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Research and Markets Announces the Addition of Proteomics: Current State and Future Directions


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Research and Markets has announced the addition of Proteomics: Current State and Future Directions to their offering.

Proteomics: Current State and Future Directions is a report that delivers an up-to-the-minute assessment of the state of proteomics and its applications in drug and biomarker discovery. The report provides insight into:

- Strengths and weaknesses of the leading technologies for protein separation, detection, and quantification - with an emphasis on high-throughput approaches

- The fundamental challenge posed by the vast dynamic range among protein concentrations, and the potential solutions in development and entering the market

- Recent applications of proteomics to discover biomarkers for preeclampsia, and for neonatal ureteropelvic junction, and to differentiate between diagnosis of ALS and Parkinson’s disease

- Technologies such as mass spectrometry, antibody-bearing chips, and solution array multiplexing to address the challenge of detecting low-abundance proteins

- The most significant research initiatives and recent product introductions, company profiles, and the major deals and M&As that are shaping the proteomics landscape

A quantitative survey (N=81) of individuals involved with proteomics at biopharmaceutical and diagnostic firms, vendors of equipment and services, and academic research departments sheds light on current practices and future directions in the use of proteomics in pharmaceutical R&D. Among the highlights:

- 69% of respondents are using proteomics to discover novel biomarkers

- Antibody/protein arrays and solution arrays will begin to gain ground as detection platforms over the next 3 years

Expert interviews with 3 authorities on proteomics provide penetrating commercial and scientific insights into state of proteomics.

Roger Brent, PhD (president and research director of the Molecular Sciences Institute in Berkeley, CA, and cofounder of Aptanomics SA) examines the commercial opportunity and economic realities of using proteomics in the clinic.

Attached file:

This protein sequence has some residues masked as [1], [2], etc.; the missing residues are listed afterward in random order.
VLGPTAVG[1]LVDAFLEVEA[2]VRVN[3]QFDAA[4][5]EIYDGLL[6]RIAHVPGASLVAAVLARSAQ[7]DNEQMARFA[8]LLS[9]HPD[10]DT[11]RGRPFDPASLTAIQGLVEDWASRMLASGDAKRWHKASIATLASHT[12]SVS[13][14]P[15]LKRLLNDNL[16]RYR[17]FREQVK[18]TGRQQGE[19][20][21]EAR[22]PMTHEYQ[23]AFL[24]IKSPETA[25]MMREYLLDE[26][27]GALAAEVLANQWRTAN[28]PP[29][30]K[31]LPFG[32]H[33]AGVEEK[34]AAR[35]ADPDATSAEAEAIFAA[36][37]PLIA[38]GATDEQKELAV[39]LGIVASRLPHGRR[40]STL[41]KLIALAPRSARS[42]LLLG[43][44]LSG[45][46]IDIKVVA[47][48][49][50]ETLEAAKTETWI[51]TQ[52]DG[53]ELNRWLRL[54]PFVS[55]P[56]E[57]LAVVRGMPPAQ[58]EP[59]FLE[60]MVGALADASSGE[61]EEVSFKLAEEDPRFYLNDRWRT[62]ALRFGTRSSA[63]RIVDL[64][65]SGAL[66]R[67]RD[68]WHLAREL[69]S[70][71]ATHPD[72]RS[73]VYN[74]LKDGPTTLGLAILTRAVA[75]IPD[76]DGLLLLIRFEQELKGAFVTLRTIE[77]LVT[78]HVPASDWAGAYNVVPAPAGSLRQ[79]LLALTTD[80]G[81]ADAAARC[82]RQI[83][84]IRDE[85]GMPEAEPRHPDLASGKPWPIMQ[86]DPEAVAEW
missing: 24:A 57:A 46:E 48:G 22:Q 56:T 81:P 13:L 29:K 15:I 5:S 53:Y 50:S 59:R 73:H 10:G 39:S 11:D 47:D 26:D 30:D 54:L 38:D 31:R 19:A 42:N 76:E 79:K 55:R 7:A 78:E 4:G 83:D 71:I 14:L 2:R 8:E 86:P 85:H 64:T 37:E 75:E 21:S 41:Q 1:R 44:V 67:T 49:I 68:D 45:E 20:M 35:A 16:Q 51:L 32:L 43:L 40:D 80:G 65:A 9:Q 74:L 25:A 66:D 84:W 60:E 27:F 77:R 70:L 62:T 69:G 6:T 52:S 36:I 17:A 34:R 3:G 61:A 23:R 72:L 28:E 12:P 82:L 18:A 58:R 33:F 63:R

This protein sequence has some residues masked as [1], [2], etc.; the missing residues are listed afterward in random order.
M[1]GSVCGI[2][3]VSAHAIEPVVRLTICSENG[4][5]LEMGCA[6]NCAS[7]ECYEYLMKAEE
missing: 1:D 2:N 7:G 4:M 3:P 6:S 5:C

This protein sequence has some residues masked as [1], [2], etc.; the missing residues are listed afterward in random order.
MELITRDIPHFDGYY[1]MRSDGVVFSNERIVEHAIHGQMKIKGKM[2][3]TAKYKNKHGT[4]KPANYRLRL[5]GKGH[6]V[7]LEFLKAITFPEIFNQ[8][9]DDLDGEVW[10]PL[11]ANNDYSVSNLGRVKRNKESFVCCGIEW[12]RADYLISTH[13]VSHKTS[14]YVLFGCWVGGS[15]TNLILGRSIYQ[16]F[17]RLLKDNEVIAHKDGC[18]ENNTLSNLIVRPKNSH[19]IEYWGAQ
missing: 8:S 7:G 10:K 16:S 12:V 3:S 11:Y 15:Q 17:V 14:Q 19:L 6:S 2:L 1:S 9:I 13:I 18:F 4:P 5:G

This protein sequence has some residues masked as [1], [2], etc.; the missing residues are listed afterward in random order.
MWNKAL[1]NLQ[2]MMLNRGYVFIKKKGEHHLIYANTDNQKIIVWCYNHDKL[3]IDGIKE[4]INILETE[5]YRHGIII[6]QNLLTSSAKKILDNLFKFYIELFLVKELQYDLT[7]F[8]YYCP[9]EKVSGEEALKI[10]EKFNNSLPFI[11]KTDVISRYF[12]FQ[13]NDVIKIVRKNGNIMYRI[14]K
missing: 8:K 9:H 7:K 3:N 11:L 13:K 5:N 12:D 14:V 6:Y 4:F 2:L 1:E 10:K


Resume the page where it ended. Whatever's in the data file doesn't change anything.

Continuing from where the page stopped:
Gilbert S. Omenn, MD, PhD (co-director of the Human Proteome Organization’s Plasma Proteome Project and professor/director of the Center for Computational Medicine and Biology at the University of Michigan) discusses solutions for overcoming the problem of high protein concentration in plasma samples.

James R. Heath, PhD (professor of chemistry at California Institute of Technology) shares his vision of dynamic, multiparameter network models, driven by nanotechnology, that describe how biological systems change over time.

Section 1
Introduction: The Current State of Proteomics Technology

Section 2
A Brief History of Proteomics Technology

Section 3
General Overview of Proteomics Research Challenges

Section 4
Current Technologies

Section 5
Research Comparing Quantification Methods

Section 6
Technical Challenges

Section 7
Selected Research Methods Reports

Section 8
Selected Product Introductions

Section 9
Selected Deals and Mergers

Section 10
Expert Interviews: Current State and Future Directions

Section 11
Selected Company Profiles

Appendix
2006 Proteomics Survey
References

Companies Mentioned:

Selected Company Profiles: - BiaCore, BioRad, Invitrogen, Luminex, Thermo Electron

Selected Deals and Mergers:

Combi Matrix/Biodesign Institute, Caprion/ICOS, Affibody/Agilent, PerkinElmer/Agilix, Applied Biosystems/Invitrogen, PerkinElmer/Luminex

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